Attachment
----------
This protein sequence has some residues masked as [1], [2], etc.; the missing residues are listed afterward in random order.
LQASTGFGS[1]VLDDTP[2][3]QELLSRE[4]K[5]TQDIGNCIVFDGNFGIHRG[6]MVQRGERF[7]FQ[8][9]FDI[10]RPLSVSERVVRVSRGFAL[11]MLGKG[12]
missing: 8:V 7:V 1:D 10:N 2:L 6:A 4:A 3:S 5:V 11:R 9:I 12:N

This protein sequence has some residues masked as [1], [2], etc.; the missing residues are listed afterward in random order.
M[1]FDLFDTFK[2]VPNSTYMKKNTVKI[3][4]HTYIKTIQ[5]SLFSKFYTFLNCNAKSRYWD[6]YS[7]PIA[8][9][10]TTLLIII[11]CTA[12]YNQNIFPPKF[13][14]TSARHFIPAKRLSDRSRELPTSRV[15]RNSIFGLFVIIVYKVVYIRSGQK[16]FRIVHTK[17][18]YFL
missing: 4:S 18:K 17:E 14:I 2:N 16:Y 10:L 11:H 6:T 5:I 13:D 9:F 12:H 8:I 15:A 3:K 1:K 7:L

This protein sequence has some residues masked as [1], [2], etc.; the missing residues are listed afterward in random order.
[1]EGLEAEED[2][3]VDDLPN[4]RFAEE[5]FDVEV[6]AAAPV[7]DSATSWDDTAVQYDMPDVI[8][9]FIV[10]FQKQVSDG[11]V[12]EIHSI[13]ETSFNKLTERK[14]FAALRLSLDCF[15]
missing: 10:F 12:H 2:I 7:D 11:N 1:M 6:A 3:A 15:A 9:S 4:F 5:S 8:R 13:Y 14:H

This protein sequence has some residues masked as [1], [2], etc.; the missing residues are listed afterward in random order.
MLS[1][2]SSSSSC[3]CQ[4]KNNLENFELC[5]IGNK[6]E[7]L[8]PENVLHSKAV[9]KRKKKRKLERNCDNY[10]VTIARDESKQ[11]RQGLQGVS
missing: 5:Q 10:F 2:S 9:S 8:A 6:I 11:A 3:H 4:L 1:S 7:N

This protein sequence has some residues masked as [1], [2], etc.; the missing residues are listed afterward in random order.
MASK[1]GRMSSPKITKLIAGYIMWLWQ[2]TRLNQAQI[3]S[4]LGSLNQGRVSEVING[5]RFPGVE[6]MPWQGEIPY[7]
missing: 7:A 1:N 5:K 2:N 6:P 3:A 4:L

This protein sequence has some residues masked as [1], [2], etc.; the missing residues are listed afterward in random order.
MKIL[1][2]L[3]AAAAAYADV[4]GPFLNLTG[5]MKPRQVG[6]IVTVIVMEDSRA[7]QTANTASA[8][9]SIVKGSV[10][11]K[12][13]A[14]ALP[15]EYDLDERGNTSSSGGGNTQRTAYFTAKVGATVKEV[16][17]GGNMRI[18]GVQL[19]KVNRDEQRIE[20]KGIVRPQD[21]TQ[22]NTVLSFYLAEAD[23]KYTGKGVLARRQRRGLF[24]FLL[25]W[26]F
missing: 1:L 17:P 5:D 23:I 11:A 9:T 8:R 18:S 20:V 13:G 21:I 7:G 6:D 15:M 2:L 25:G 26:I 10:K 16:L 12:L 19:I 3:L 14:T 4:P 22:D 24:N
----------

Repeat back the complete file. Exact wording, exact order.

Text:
This protein sequence has some residues masked as [1], [2], etc.; the missing residues are listed afterward in random order.
LQASTGFGS[1]VLDDTP[2][3]QELLSRE[4]K[5]TQDIGNCIVFDGNFGIHRG[6]MVQRGERF[7]FQ[8][9]FDI[10]RPLSVSERVVRVSRGFAL[11]MLGKG[12]
missing: 8:V 7:V 1:D 10:N 2:L 6:A 4:A 3:S 5:V 11:R 9:I 12:N

This protein sequence has some residues masked as [1], [2], etc.; the missing residues are listed afterward in random order.
M[1]FDLFDTFK[2]VPNSTYMKKNTVKI[3][4]HTYIKTIQ[5]SLFSKFYTFLNCNAKSRYWD[6]YS[7]PIA[8][9][10]TTLLIII[11]CTA[12]YNQNIFPPKF[13][14]TSARHFIPAKRLSDRSRELPTSRV[15]RNSIFGLFVIIVYKVVYIRSGQK[16]FRIVHTK[17][18]YFL
missing: 4:S 18:K 17:E 14:I 2:N 16:Y 10:L 11:H 6:T 5:I 13:D 9:F 12:H 8:I 15:A 3:K 1:K 7:L

This protein sequence has some residues masked as [1], [2], etc.; the missing residues are listed afterward in random order.
[1]EGLEAEED[2][3]VDDLPN[4]RFAEE[5]FDVEV[6]AAAPV[7]DSATSWDDTAVQYDMPDVI[8][9]FIV[10]FQKQVSDG[11]V[12]EIHSI[13]ETSFNKLTERK[14]FAALRLSLDCF[15]
missing: 10:F 12:H 2:I 7:D 11:N 1:M 6:A 3:A 15:A 9:S 4:F 5:S 8:R 13:Y 14:H

This protein sequence has some residues masked as [1], [2], etc.; the missing residues are listed afterward in random order.
MLS[1][2]SSSSSC[3]CQ[4]KNNLENFELC[5]IGNK[6]E[7]L[8]PENVLHSKAV[9]KRKKKRKLERNCDNY[10]VTIARDESKQ[11]RQGLQGVS
missing: 5:Q 10:F 2:S 9:S 8:A 6:I 11:A 3:H 4:L 1:S 7:N

This protein sequence has some residues masked as [1], [2], etc.; the missing residues are listed afterward in random order.
MASK[1]GRMSSPKITKLIAGYIMWLWQ[2]TRLNQAQI[3]S[4]LGSLNQGRVSEVING[5]RFPGVE[6]MPWQGEIPY[7]
missing: 7:A 1:N 5:K 2:N 6:P 3:A 4:L

This protein sequence has some residues masked as [1], [2], etc.; the missing residues are listed afterward in random order.
MKIL[1][2]L[3]AAAAAYADV[4]GPFLNLTG[5]MKPRQVG[6]IVTVIVMEDSRA[7]QTANTASA[8][9]SIVKGSV[10][11]K[12][13]A[14]ALP[15]EYDLDERGNTSSSGGGNTQRTAYFTAKVGATVKEV[16][17]GGNMRI[18]GVQL[19]KVNRDEQRIE[20]KGIVRPQD[21]TQ[22]NTVLSFYLAEAD[23]KYTGKGVLARRQRRGLF[24]FLL[25]W[26]F
missing: 1:L 17:P 5:D 23:I 11:A 9:T 8:R 18:S 20:V 13:G 21:I 7:G 6:D 15:M 2:L 25:G 26:I 10:K 16:L 12:L 19:I 3:L 14:T 4:P 22:D 24:N